In his viewpoint article headlined, “Unconstitutional Declaration of Unconstitutionality” (Volume 14, Number 719, February 9, 2014) posted at addis fortune, Mulugeta Argawi argued that the latest constitutional interpretation of Melaku Fenta’s case is unconstitutional, in and of itself. His argument rests on Article 84 (2) of the Constitution. I believe that it is important to counter his argument by focusing on the laws themselves.
Mulugeta’s criticism rotates around the purely legalistic thinking that a court of law cannot entertain any constitutional matter until such a time that either of the parties raise the issue, which should, in turn, be disputed and contested by the other.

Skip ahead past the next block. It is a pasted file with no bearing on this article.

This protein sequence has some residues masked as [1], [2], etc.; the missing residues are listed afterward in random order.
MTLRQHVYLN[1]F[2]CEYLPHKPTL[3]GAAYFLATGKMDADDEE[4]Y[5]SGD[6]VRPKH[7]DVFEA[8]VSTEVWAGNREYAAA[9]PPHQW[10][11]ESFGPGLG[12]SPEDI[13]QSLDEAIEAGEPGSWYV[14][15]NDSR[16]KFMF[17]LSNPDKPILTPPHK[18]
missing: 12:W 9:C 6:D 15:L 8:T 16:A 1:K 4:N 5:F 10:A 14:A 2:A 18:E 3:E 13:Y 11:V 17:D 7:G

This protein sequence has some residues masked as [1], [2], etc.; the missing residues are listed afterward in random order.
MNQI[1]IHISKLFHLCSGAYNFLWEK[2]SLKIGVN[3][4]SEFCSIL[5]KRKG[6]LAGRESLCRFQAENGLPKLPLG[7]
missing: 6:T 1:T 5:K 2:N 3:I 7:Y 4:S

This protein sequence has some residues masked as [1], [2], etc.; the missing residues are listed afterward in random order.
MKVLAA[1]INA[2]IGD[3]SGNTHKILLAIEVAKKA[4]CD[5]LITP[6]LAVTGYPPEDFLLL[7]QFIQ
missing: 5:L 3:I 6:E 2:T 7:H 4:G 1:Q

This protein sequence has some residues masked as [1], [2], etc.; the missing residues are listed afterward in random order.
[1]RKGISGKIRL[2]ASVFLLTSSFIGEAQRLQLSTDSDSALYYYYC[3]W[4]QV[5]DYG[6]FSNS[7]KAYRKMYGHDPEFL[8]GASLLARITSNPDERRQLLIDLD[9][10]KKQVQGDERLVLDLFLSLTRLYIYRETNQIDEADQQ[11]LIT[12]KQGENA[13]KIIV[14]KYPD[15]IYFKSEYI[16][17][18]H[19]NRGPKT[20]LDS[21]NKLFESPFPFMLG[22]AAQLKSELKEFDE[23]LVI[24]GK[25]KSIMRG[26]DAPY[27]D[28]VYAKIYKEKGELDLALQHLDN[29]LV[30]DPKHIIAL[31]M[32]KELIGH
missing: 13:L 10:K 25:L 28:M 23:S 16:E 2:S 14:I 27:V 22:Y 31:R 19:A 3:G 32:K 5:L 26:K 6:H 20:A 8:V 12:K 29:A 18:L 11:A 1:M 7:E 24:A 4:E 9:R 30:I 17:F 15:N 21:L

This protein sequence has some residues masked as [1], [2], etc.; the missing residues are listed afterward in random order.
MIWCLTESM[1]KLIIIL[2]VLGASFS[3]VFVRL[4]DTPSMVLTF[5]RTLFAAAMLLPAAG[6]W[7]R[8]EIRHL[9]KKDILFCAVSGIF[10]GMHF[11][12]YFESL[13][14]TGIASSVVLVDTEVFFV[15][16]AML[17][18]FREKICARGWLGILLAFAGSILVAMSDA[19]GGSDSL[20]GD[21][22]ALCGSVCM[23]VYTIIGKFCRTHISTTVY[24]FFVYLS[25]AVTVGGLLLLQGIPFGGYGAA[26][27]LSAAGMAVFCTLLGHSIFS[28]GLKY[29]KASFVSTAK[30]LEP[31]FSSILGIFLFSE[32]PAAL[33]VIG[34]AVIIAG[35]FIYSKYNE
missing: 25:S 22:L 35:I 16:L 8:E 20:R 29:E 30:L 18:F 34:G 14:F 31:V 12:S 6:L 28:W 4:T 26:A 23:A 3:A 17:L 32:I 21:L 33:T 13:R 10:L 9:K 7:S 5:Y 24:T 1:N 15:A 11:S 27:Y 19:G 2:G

But this is true only in a civil suit. It does not hold water in issues of constitutional interpretation.
Constitutional interpretation is not about litigation or jurisdiction. It is all about maintaining constitutionalism. Of course, there are varying mechanisms of interpreting constitutions, but even then, courts do not follow civil procedures.
Let us take the US constitutional tradition, for example. Even though all courts have parallel power to review and decide on issues of constitutionality, there should not necessarily be two litigants fighting for a case. Many cases have been raised as issues of constitutional rights (and hence constitutional interpretations), which were not exactly cases of one party against the other.